David Davis resigns as UK’s Brexit secretary

July 9, 2018 12:31 PM Agencies


LONDON, July 9: David Davis resigned late Sunday as the U.K.’s Brexit secretary amid ongoing tensions within Prime Minister Theresa May’s Cabinet.

The Brexit secretary’s resignation marks the biggest crisis for the British prime minister since last year’s general election, potentially opening the way for Brexiteers in her own party to try to topple her leadership.

The resignation came amid criticism of the prime minister’s new Brexit plan after the Cabinet on Friday formally endorsed May’s idea for a new “U.K.-EU free trade area” and closely intertwined customs relationship with Brussels which, taken together, will form the backbone of Britain’s future relationship with the EU after Brexit. While some leading Brexiteers in her Cabinet, including Environment Secretary Michael Gove, publicly showed support for May’s plan earlier on Sunday, others, including Davis and Foreign Secretary Boris Johnson, remained silent.

May now needs the backing of her wider party, which is made more difficult now the Brexit secretary has so categorically rejected her plan. Jacob Rees-Mogg, chairman of the Brexit-backing European Research Group of Tory MPs, wrote in the Telegraph Monday that he would vote against the prime minister’s proposed new offer to Brussels. Another pro-Brexit Tory, Andrea Jenkyns, welcomed Davis’ decision, tweeting: “Fantastic news. Well done David Davis for having the principal and guts to resign.”

Davis was swiftly followed out the door by fellow Brexit minister Steve Baker, the minister in charge of planning for a no-deal departure from the European Union. Another minister, Suella Braverman, also resigned, according to Sky News.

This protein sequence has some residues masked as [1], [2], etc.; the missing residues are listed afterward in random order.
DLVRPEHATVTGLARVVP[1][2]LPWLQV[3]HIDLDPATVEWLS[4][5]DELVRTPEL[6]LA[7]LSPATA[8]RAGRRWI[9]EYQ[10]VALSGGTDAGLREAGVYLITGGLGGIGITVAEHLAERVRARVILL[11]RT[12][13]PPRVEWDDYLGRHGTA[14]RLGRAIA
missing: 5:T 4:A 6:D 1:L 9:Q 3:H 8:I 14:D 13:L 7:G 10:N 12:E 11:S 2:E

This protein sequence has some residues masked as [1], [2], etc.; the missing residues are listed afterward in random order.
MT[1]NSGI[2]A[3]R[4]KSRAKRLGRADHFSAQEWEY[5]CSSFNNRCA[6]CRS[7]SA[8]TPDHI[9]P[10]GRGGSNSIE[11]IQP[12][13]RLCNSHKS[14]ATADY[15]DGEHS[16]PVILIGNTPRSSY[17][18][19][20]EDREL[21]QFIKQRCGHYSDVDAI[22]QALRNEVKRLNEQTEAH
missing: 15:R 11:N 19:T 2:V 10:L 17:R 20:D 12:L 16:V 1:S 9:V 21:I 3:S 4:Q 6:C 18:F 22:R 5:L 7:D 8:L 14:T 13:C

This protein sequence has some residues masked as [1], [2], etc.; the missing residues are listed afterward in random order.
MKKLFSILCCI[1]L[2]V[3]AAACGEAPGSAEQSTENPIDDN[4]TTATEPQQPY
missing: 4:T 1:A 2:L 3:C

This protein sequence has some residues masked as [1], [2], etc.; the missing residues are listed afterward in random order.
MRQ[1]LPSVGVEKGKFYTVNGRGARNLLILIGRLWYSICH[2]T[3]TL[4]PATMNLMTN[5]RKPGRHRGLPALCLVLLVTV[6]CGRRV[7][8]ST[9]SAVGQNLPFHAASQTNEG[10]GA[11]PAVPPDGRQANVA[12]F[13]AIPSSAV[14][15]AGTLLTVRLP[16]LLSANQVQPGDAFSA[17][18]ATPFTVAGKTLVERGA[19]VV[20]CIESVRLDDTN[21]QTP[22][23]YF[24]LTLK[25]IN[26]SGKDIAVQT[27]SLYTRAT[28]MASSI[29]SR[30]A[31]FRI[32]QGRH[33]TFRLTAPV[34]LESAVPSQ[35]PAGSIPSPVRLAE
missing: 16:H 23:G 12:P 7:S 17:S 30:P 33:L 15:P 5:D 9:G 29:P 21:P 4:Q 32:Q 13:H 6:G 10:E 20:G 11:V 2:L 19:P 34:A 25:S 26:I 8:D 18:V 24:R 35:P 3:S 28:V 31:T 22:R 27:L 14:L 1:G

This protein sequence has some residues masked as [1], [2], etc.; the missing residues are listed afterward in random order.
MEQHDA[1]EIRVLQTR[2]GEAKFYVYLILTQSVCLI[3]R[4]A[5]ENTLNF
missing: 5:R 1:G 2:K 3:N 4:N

Davis, who was appointed to oversee Brexit when May created the Department for Exiting the European Union in July 2016, long felt cut out of negotiations with Brussels by the prime minister and her chief EU adviser Oliver Robbins. The Brexit secretary held just four hours of talks this year with his counterpart in Brussels, Michel Barnier, according to the FT.

In his resignation letter to May, Davis wrote that “As you know there have been a significant number of occasions in the last year or so on which I have disagreed with the No. 10 policy line.”

He said he continued to move forward because he “considered it was still possible to deliver on the mandate of the referendum,” but added: “I am afraid that I think the current trend of policy and tactics is making that look less and less likely.”

“This is a principled and honest decision which he believes is in the national interest,” said a close ally of Davis. “He couldn’t sell a policy he fundamentally thought was wrong for our country. He made his case … and accepted reluctantly that he couldn’t go on when the decision went against him.”

Davis said in his resignation letter that “the general direction of policy will leave us in at best a weak negotiating position, and possibly an inescapable one,” and that Friday’s Cabinet decision “crystallised this problem.”

“I am also unpersuaded that our negotiating approach will not just lead to further demands for concessions,” he added.

“Of course this is a complex area of judgement and it is possible that you are right and I am wrong. However, even in that event it seems to me that the national interest requires a secretary of state in my department that is an enthusiastic believer in your approach, and not merely a reluctant conscript.”

May responded in her own letter, saying she was “sorry” to see him resign after the government had “already made so much progress.”

She also reiterated that she believed the Friday agreement was consistent with the “mandate” of the Brexit referendum, saying she disagreed with his characterization of the plan.

“I am sorry that the government will not have the benefit of your continued expertise and counsel as we secure this deal and complete the process of leaving the EU, but I would like to thank you warmly for everything you have done over the past two years.”

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